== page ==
Your business has revenue, which is your rent. Your business has expenses, which are all those other things that take down that revenue. Then you've got money in your pocket, the profit from this business, which is called cash flow from your rental property. That is the third benefit.
Now, cash flow is great because that can help offset some of the worries that could be putting towards any loan maybe you've incurred to buy that property, like even just to get the down payment. It could be, "Hey, you know what, I'm going to put that in a reservoir over here just in case fund." Or it might be like, "I'm going to use this monthly cash flow because I've already accounted for all the other expenses to put towards my car payment." Or I'm all of a sudden this is a pot of money you get now because of the work that you've done, the deal you've analyzed.
Kyle Pearce: I love how you brought that up because, Jon, something that we've done, and in particular Matt and I when we began this journey together, and Jon, you've recently sort of jumped in this journey as well, is that cash flow, deciding what you're going to do with that cash flow and how you handle it I think is really important. For me, from day one, when I bought my first investment property, every dollar that didn't have to go back into the expenses or into the mortgage or into any of those things, anything that was left over, I would take that and I would have that money continue to do what I was doing before, which is paying down the money I owed on my own house.
I did it in a slightly different way though because what I did, and I know Jon, we had suggested that you may be considered the same thing. We never tell people what to do. You have to decide what's best for you. But basically, rather than rolling it straight into our home mortgage, we opened that home equity line of credit that we discussed in the blueprint episodes. I had this home equity line of credit where I took the down payment and the closing costs for that first home. I borrowed against that almost for two reasons.
One was almost like an accounting piece where I wanted to see what was part of the investment and what did I personally owe on my house so I could kind of see those side by side. Another reason is it's actually beneficial from a tax perspective because here in Canada, those who are in the US, you can actually write off the interest on a mortgage on your primary residence, whereas here in Canada, we cannot. You can only write off the interest on investment properties, not on your primary residence.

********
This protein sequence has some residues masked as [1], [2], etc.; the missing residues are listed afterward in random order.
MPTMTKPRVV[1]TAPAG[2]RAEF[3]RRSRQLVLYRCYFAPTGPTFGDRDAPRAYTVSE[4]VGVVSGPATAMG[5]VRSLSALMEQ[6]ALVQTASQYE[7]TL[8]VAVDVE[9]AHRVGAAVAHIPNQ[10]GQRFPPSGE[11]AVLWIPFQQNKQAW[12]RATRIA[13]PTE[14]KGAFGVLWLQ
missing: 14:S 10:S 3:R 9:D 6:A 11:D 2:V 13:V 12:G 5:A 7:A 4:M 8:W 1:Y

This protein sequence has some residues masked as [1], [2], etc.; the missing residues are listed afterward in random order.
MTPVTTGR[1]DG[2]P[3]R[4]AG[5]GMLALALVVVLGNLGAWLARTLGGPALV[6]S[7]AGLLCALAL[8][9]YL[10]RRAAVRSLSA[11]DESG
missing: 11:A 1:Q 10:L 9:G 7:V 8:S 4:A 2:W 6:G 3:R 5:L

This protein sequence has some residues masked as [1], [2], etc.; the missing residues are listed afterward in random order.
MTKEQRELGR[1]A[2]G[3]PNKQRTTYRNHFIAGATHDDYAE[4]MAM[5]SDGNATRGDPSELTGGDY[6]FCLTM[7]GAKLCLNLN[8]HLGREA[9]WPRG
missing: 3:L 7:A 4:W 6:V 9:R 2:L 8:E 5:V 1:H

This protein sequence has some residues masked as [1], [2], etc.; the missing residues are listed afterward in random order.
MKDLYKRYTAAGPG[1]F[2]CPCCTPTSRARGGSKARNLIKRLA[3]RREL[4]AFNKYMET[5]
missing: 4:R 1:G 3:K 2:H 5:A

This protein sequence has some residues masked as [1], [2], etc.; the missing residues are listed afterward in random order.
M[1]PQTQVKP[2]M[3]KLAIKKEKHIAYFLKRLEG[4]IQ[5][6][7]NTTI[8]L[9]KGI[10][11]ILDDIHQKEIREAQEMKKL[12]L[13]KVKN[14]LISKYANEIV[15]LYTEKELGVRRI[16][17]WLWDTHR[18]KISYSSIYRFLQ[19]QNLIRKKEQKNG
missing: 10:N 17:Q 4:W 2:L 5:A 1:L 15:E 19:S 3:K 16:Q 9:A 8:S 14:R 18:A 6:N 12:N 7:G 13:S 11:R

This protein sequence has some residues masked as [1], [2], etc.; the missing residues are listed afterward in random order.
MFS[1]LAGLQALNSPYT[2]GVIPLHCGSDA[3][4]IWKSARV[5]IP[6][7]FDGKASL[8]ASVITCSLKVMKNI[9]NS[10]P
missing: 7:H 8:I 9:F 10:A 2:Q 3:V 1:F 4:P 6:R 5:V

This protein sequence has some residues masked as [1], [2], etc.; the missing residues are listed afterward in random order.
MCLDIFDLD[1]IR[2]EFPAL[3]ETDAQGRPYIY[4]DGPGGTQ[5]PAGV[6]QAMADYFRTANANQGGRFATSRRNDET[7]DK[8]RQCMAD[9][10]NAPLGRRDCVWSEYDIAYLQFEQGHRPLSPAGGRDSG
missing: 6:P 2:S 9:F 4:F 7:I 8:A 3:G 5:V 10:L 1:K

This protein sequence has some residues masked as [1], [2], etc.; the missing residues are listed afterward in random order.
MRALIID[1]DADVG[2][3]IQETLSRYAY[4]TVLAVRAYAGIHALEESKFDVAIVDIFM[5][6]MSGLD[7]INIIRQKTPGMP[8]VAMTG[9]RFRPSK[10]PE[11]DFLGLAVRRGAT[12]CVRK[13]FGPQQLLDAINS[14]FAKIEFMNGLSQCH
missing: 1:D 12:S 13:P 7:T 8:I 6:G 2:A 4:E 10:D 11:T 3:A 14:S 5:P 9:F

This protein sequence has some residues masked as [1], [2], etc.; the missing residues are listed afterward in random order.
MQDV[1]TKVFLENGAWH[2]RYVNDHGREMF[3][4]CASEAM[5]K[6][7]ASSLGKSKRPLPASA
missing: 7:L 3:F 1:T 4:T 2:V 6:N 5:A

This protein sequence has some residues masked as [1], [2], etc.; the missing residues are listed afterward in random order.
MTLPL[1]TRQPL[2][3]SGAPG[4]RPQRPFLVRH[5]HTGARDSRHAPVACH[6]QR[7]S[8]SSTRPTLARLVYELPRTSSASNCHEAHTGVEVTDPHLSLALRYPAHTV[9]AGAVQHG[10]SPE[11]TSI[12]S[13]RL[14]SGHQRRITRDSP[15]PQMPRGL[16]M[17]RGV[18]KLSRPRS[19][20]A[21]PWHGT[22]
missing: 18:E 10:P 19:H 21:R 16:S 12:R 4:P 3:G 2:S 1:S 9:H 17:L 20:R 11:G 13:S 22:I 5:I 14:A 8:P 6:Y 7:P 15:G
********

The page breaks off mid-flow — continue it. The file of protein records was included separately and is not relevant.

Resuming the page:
By splitting the two, I now have this sort of bucket over here where I go, okay, this I'm borrowing and I could write off the interest on my income taxes. And then when I take the cash flow rather than that cash flow being income, it's actually just paying me back. It's like paying this loan off and now I'm not having an actual tax. I'm not going to have as much or as high of a tax hit on my personal income taxes.
I take this cash flow over here, I put it on the line of credit, and then the beauty is, and this is the part for me, it took a little while to feel safe doing this, but that line of credit, because I have more room on the line of credit, I know that if something goes wrong, so I'm paying down what I owe on the line of credit, but that can still be reborrowed if and when necessary.
For me, that's the safety net that I personally needed is that I'm like, okay, I could take all this extra cash. I'm not going to use it to get a better car. I'm not going to use it to go on more vacations. That is not what I wanted. I wanted to just start generating this wealth opportunity. I take it, I pay off as much of that home equity line of credit as I can. It's slowly coming down.